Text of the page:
Previous rendering of Anable Basin, courtesy of WXY architecture + urban design

Soon after Amazon canceled plans to build a new headquarters in Long Island City, the city began reviving earlier plans to bring a mix of residential and industrial spaces to the neighborhood. Developers and city officials are still in talks over how the 28-acre site—which includes land owned by both the city and plastics company Plaxall—will be used. As Politico recently reported, the vision is starting to come into sharper focus with property owners now engaging the neighborhood and community board to help determine the future of the waterfront site.

Here’s what we know so far

Construction Update, Long Island City, Major Developments, Queens

Rendering by Binyan Studios

A tower on the rise in Queens just became the tallest building in New York City outside of Manhattan. Hitting the 63rd floor, Skyline Tower has officially surpassed in height its neighbor and previous record-holder, the 673-foot-tall Citigroup Building. Located at 23-15 44th Drive, the new Long Island City tower offers studio to four-bedroom homes, priced between $500,000 and $4 million. Upon its completion, Skyline Tower will reach 762 feet and contain roughly 800 condos.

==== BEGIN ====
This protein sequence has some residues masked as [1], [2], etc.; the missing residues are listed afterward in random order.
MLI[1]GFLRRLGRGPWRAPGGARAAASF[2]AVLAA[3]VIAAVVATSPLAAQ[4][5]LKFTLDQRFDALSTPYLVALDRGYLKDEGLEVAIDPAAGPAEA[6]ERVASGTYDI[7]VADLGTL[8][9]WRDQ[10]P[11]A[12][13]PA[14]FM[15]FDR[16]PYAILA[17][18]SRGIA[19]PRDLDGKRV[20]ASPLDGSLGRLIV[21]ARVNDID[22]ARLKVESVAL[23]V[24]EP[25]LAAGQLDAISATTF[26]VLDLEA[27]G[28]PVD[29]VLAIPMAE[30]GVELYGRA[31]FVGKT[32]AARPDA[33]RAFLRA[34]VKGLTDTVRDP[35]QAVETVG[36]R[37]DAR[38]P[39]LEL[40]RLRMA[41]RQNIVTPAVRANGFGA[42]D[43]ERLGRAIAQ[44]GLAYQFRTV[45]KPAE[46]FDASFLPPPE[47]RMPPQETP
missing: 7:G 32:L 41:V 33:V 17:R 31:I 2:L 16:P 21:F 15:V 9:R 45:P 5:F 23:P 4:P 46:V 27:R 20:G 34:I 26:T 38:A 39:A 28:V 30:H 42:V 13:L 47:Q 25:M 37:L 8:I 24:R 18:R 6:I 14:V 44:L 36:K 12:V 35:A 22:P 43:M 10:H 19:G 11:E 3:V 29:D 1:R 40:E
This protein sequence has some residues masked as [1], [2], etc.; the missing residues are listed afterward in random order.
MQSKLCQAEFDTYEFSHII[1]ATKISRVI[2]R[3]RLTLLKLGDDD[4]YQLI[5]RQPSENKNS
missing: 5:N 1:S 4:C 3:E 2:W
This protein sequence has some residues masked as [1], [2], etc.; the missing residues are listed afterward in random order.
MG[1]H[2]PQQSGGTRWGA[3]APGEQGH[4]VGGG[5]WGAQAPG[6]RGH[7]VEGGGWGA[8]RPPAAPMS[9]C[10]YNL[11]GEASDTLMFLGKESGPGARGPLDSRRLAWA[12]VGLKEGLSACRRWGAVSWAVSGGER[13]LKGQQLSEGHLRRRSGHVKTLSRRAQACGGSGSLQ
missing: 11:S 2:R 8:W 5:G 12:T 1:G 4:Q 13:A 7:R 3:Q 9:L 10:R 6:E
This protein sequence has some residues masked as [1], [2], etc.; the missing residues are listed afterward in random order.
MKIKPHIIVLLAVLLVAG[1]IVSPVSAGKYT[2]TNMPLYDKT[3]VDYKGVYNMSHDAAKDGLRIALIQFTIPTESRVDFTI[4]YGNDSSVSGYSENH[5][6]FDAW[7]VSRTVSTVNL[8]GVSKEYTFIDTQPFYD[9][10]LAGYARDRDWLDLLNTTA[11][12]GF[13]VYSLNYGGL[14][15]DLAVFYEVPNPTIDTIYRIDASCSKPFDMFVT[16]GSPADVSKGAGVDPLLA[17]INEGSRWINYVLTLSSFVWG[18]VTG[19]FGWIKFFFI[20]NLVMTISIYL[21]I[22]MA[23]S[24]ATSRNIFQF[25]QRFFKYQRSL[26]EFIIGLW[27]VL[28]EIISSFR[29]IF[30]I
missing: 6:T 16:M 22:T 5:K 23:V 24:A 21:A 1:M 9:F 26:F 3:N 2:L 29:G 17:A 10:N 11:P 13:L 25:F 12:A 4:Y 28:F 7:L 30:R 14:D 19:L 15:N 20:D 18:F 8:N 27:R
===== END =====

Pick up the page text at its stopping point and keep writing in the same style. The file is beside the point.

Learn more

Design, Long Island City, Queens

Photo by Vitali Ogorodnikov for 6sqft

The long-awaited Hunters Point Library will open in Long Island City next month, more than eight years after its futuristic design was revealed, library officials announced Thursday. Designed by Steven Holl Architects, the concrete building with carved windows sits on the East River and boasts sweeping Manhattan views. After many construction and financial delays, the library will officially open on September 24.

More here

Long Island City

Photo courtesy of sarahtarno on Flickr

The iconic red Pepsi-Cola sign in Long Island City got a new look on Tuesday. In partnership with the soda company, JetBlue began installing this week an illuminated logo, a blue arrow, and a picture of an airplane on the sign that overlooks the East River, as first reported by the Wall Street Journal. The signage, which will only be up until Oct. 1, advertises the airline’s switch from serving Coca-Cola to PepsiCo products earlier this summer.

More here

affordable housing, housing lotteries, Long Island City

long island city, LIC, FDNY, amazon hq2, engine 261

Via Flickr cc

Applications are currently being accepted to replenish the waitlist for moderate-income apartments at two Long Island City buildings. Located across from the newly opened Hunter’s Point South Park, the towers at 1-50 50th Avenue and 1-55 Borden Avenue were developed in 2013 as part of the neighborhood’s waterfront redevelopment, with a majority of the apartments set aside low- and middle-income households. But apartments available through the current waitlist are for households earning between $104,538 and $278,300 annually with units ranging from a $2,992/month one-bedroom to a $5,183/month three-bedroom. In 2017, the median household income in Queens was just over $64,500 per year.

Do you qualify?

SIGN UP FOR OUR NEWSLETTERS

Thank you, your sign-up request was successful!
This email address is already subscribed, thank you!
Please provide a valid email address.
Please complete the CAPTCHA.
Oops. Something went wrong. Please try again later.